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Raising kids abroad: Deepti Chadda, Founder & Creative Director, Big Blue Trunk

Raising kids abroad: Deepti Chadda, Founder & Creative Director, Big Blue Trunk

We're delighted to feature Deepti Chadda who is a proud Mamma, Xoogler & Founder and Creative Director of Big Blue Trunk (  With the mission of #makeverydaybeautiful, she is one of the most talented & creative entrepreneurs we know. You know, one of those special people whose smile reaches all the way to her eyes and brightens up a room!  

Read what she has to say about raising her adorable girl abroad.... 

When you first got pregnant and realised your child would be born and raised outside of your country, what was your first reaction?

When I found out I was pregnant, I honestly didn’t really have a particular moment where I thought - Oh, she’s going to be raised outside of India! The excitement of pregnancy, all the planning that comes with having a first child, not to mention the morning (or all day) sickness took up most of my mind-space. I think it was a gradual understanding that our daughter’s upbringing was going to be very different from ours and accepting that we would make most of the country we were in, Hong Kong at the time. During my pregnancy, I got asked a lot about where our daughter would be born and if I was going to spend the first few months at my parents home in India. We decided that our daughter would be born in the country where her home was going to be, where her parents were living. And I think that set the tone for how we manage this complex game, of raising a child outside of India.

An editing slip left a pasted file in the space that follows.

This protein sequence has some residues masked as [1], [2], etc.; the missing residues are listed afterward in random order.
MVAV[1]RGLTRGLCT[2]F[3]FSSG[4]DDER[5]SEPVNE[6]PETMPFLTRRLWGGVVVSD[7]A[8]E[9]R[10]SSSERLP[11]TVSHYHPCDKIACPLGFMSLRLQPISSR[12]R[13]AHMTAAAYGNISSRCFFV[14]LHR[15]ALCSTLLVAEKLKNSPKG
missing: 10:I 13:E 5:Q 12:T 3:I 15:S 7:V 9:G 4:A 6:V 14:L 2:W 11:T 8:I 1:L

What elements of your child’s upbringing do you feel would have been easier in India?

“Easier” is such a relative term, so I’m not sure whether there are certain things that would have been easier if we had raised our daughter in India, but I do know the elements that we miss from India which would make any Indian child’s upbringing more full.

Being closer to family, especially grandparents, and our old friends. Learning to speak, read and write our mother tongue, Hindi. Creating a strong cultural identity for our daughter linked to India’s colour, food, languages, geography, history. All the little things like saying hi to the postman everyday, helping the mali water the plants, sitting on the rocker with nanu every morning and dipping Parle-G biscuits in his chai, going for a walk with Ari (our dog in India), hearing the subzi-wallah call out each morning as he sells his wares, playing hopscotch in wet mud…..❣️